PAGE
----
Never too late: CORE Clinic’s suite of outpatient services helps improve SCI patient’s quality of life two decades after injury

By Carey Miller

Sandra Austin walks for the first time on her new ankle-foot orthosis, supervised by orthotist Willie Spann, as her fiancee Rodger Keeton looks on.

Sandra Austin tries out her new standing wheelchair with the support of certified seating and mobility specialist Erin Bischofberger.

Since her spinal cord injury over 20 years ago, Sandra Austin has never stopped believing she could get better. Initially, her doctors didn’t give her much hope of walking again. 

“I did not want to accept that,” she said. “I understand that sometimes there are limits, but I felt like if I really applied myself there was a chance.”

Austin was born in Zambia and grew up in South Africa. She was a promising athlete and training to swim in the Olympics, but was injured in a headfirst fall into a shallow lake. SCI medicine was limited in South Africa at the time. Outcomes weren’t favorable, even for those with incomplete injuries like hers.

“They told me I was blessed to still be alive,” she said.

Today, advances in rehab provide more hope, and continued care helps persons with SCI achieve a better quality of life. That’s why Austin is glad to have connected with Methodist Rehabilitation Center Outpatient Services in Flowood and its innovative CORE Clinic.

“Inpatient rehab is based on interdisciplinary care—face-to-face problem solving and team-based, patient-centered care,” said Dr. Philip Blount, a physical medicine and rehabilitation physician at MRC. “What CORE does is bring that collaborative focus to an outpatient setting.”

Through CORE—an acronym for Comprehensive Outpatient Rehabilitation— Austin got all the outpatient services she needs.

“What’s different about CORE is that the patient gets to see different specialties together in the same day, under the same roof, with a single appointment,” said Blount, who coordinates care for CORE in addition to his practice at Methodist Pain & Spine Center. “It’s a process that otherwise could take a month through multiple appointments.”

Having to travel less for care is a plus for Austin, who lives in Meridian.

“With everybody there, you don’t have to go all over the place,” she said. “And with the way they communicate with each other, they’re all on board with the same program and the same goal in mind.”

CORE includes physical, occupational and speech therapy, orthotics and prosthetics, assistive technology, psychology and more.

“Our team works together as a unit to develop a more individualized course of care through problem-solving sessions,” Blount said. “It allows us to learn amongst ourselves from the various things that each discipline brings to the table.

“There may be things that O&P can do, or the seating clinic can do that I don’t know about. Or there may be diagnoses I can make that may help them in their course of treatment.”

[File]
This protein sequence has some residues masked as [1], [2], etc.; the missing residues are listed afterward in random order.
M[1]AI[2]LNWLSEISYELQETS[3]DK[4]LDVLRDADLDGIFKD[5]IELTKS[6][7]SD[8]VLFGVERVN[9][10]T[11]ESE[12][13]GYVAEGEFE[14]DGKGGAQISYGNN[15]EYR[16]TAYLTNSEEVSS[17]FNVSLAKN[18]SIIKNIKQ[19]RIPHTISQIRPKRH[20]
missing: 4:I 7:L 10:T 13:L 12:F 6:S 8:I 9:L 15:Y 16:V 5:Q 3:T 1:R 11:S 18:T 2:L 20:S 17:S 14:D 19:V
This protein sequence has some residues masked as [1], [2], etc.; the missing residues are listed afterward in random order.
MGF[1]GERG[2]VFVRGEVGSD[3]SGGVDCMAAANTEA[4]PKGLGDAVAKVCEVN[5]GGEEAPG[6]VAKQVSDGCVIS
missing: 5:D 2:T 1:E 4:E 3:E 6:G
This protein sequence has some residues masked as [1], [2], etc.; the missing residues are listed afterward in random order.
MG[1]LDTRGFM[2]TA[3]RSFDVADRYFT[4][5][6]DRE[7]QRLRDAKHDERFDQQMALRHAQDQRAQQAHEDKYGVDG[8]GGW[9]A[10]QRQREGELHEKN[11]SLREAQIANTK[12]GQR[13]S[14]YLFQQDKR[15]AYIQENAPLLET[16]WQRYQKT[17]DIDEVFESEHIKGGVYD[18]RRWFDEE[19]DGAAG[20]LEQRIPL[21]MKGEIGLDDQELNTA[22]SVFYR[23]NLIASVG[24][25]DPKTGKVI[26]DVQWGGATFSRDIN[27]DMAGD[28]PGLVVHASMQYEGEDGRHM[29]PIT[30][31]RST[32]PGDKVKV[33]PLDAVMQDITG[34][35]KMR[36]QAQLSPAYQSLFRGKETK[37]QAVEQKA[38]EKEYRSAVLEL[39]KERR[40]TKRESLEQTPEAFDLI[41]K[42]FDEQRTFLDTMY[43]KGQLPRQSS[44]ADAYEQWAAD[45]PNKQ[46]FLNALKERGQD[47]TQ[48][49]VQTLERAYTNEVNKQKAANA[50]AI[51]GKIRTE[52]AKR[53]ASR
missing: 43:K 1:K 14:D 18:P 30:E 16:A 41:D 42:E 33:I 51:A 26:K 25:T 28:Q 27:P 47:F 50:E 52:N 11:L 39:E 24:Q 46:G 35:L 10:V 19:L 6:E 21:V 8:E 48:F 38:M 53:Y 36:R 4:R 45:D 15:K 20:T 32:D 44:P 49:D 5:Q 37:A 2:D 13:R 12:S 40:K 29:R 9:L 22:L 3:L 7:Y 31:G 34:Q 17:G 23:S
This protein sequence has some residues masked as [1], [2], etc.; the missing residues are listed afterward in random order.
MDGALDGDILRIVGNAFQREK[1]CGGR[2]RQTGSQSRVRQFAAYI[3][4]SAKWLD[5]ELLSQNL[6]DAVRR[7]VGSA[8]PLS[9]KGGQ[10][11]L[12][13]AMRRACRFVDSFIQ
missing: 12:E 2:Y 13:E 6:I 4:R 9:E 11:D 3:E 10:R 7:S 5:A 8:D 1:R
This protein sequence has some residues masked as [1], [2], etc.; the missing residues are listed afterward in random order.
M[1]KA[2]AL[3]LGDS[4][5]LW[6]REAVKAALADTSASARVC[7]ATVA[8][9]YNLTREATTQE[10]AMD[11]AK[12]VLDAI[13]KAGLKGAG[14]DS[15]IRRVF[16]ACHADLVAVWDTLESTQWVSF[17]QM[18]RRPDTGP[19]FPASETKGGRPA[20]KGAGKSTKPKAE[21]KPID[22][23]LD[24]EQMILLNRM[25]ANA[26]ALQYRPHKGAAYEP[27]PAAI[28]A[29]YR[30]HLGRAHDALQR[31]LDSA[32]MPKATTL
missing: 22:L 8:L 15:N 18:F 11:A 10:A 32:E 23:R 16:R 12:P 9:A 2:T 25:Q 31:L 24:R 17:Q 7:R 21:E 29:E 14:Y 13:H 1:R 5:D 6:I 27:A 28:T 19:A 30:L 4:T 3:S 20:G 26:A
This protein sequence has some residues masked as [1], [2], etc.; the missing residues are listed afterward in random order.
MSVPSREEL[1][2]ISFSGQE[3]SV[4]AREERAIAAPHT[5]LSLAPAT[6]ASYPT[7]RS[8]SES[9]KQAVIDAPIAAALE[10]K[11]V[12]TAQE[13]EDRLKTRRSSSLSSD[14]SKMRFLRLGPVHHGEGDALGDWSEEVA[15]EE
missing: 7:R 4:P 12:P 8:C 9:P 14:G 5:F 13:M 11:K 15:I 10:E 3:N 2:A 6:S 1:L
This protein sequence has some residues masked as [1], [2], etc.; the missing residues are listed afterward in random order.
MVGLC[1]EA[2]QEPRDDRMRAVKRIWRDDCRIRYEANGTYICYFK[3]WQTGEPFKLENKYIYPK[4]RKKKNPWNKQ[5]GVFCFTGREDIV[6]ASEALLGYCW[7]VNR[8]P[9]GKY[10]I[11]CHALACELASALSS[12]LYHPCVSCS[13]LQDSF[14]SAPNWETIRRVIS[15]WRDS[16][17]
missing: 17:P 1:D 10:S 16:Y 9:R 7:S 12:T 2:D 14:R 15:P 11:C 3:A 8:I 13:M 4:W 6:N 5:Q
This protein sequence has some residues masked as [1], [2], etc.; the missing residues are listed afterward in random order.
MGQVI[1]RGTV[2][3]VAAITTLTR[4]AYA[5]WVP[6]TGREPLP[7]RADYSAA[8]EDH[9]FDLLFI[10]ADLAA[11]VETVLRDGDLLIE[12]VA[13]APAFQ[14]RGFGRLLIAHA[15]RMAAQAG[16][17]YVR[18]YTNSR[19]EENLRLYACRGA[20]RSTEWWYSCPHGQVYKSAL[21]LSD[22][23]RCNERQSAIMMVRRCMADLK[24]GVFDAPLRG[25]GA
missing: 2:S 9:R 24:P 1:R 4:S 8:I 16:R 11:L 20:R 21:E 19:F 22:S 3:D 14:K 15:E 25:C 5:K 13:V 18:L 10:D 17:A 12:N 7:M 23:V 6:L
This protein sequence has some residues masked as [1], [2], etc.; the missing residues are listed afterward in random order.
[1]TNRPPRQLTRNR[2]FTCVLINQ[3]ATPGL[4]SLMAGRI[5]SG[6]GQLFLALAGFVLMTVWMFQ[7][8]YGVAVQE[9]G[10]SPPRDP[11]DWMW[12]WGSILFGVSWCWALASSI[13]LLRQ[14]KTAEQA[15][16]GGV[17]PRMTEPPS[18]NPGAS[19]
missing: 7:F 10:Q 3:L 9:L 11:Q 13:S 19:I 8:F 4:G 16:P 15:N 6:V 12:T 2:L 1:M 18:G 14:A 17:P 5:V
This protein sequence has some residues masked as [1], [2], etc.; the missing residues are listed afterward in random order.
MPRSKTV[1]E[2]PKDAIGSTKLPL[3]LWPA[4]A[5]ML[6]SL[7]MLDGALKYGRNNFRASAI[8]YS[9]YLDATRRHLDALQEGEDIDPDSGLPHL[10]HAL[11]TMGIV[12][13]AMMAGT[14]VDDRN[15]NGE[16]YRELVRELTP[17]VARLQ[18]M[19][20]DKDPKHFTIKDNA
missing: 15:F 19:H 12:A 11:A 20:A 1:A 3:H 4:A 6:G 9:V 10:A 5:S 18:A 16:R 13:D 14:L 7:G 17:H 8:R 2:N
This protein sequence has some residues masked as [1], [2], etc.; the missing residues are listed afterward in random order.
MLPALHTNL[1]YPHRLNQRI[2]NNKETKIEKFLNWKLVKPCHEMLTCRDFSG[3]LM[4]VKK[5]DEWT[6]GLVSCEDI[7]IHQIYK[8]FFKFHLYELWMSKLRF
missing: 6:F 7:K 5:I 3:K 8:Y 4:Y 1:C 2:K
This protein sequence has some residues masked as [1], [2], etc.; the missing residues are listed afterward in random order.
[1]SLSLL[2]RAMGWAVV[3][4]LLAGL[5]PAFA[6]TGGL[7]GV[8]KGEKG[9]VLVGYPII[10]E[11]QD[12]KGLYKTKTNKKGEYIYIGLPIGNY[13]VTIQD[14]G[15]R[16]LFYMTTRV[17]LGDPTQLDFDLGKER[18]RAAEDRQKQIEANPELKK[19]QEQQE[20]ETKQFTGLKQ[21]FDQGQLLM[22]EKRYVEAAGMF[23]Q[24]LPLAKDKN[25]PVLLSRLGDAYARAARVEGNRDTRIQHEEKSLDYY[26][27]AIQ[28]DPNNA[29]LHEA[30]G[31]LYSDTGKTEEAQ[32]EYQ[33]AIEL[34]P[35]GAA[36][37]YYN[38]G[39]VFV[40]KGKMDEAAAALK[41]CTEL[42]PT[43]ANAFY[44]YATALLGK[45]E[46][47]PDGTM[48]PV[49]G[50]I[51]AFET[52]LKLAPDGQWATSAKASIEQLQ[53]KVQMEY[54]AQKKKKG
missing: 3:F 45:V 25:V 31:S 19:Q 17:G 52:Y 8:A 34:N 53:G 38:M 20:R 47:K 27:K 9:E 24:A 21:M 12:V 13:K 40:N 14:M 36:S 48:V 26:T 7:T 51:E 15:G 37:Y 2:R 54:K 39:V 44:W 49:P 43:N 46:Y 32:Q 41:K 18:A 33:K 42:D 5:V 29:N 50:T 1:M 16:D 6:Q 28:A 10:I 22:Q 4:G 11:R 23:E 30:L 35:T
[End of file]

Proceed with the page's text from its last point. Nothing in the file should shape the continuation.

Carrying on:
Austin has continued to make gains in her ability, even two decades after injury.

“I came to see Dr. Blount, and he was amazed at the stuff I had learned to do on my own,” Austin said. “He said, ‘We’re going to help you.’ He’s given me a lot of hope.”

One of the first things Austin needed was a new wheelchair, as the one she had burned in a house fire. Erin Bischofberger, therapy manager of the Assistive Technology Clinic and a certified seating and mobility specialist, recommended a power standing wheelchair for Austin to maintain an active lifestyle.

“She was awesome, because she really listened to what I was trying to do and made a recommendation,” Austin said. “I didn’t know a chair like that existed until she told me.”

Having the assistive technology clinic on site allows Bischofberger to make the best possible recommendations.

“We’re the only freestanding seating clinic in the state,” she said. “Some other places do wheelchair evaluations, but what’s unique about us is the amount of demo equipment we have on site that patients can try out. And if we don’t already have it, we can get it for you easily.”

Austin raises exotic chickens at her home in Meridian. Her new wheelchair allows for greater mobility to care for her beloved birds, as well as do things like cook and clean around the house. She says a simple thing like being able to reach a high shelf again has brought her joy.

“When you haven’t been able to do something, it’s exciting to be able to do it again,” she said.

“Sometimes people come in and you just get this gut feeling that the right piece of equipment will change their world, and she was one of them,” Bischofberger said.

The chair is also useful in helping Austin continue to improve physically.

“Standing an hour a day helps to strengthen my muscles,” she said.

Austin has good function in her left leg, and said that recently she was surprised to see movement in the toes on her right foot.

“It’s been years!” she said. “So I try to walk with a walker a little bit. Dr. Blount said that they could build me a brace to help with foot drop. He said he feels like it could help me get pretty good at walking with a walker. So I’m going to try.”

Willie Spann, a certified orthotist at Methodist Orthotics & Prosthetics, fabricated a custom device for Austin.

“What we did was cast her for a hybrid ankle-foot orthosis,” Spann said. “What that means is it’s a combination of plastic and metal, with double-action ankle joints. What we were able to do was limit the motion in her ankle and foot, and when you do that you can also stabilize the knee. With the brace, she is able to take a step and put weight on it without her knee buckling.”

Austin is returning to MRC for physical therapy to work on her walking, and remains hopeful that she will continue to make gains.

“I love all the staff at MRC, I think they’re the most helpful people you could ever meet,” Austin said. “And every one of them excels in their own category. They’ve all helped me tremendously.”